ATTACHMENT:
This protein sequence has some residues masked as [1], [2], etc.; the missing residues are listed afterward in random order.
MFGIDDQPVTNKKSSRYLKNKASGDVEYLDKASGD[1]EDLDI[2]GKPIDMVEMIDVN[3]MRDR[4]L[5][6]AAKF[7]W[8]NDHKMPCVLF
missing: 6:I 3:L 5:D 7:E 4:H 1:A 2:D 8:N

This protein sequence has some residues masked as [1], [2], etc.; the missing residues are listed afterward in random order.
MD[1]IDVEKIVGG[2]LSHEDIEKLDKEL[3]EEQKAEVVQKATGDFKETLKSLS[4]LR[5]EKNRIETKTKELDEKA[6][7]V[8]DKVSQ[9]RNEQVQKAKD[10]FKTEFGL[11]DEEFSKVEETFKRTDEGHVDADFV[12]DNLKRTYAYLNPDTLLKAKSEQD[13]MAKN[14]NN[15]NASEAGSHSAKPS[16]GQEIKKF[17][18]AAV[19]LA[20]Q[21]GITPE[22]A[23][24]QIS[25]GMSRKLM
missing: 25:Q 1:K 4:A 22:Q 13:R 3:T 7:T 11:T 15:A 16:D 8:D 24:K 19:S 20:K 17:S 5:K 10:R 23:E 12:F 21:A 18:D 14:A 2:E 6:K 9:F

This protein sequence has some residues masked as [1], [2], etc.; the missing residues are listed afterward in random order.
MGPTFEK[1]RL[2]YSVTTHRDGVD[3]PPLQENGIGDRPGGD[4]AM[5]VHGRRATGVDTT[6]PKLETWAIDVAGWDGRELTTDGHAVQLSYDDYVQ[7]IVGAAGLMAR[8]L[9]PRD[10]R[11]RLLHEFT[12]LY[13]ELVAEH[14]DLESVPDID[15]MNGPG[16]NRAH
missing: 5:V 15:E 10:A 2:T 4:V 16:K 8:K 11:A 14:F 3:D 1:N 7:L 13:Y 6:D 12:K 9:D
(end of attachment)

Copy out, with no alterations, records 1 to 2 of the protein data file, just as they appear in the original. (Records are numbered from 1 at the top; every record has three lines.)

This protein sequence has some residues masked as [1], [2], etc.; the missing residues are listed afterward in random order.
MFGIDDQPVTNKKSSRYLKNKASGDVEYLDKASGD[1]EDLDI[2]GKPIDMVEMIDVN[3]MRDR[4]L[5][6]AAKF[7]W[8]NDHKMPCVLF
missing: 6:I 3:L 5:D 7:E 4:H 1:A 2:D 8:N

This protein sequence has some residues masked as [1], [2], etc.; the missing residues are listed afterward in random order.
MD[1]IDVEKIVGG[2]LSHEDIEKLDKEL[3]EEQKAEVVQKATGDFKETLKSLS[4]LR[5]EKNRIETKTKELDEKA[6][7]V[8]DKVSQ[9]RNEQVQKAKD[10]FKTEFGL[11]DEEFSKVEETFKRTDEGHVDADFV[12]DNLKRTYAYLNPDTLLKAKSEQD[13]MAKN[14]NN[15]NASEAGSHSAKPS[16]GQEIKKF[17][18]AAV[19]LA[20]Q[21]GITPE[22]A[23][24]QIS[25]GMSRKLM
missing: 25:Q 1:K 4:A 22:Q 13:R 3:T 7:T 11:T 15:A 16:D 8:D 24:K 19:S 20:K 17:S 5:K 10:R 23:E 12:F 21:A 18:D 14:A 2:E 6:K 9:F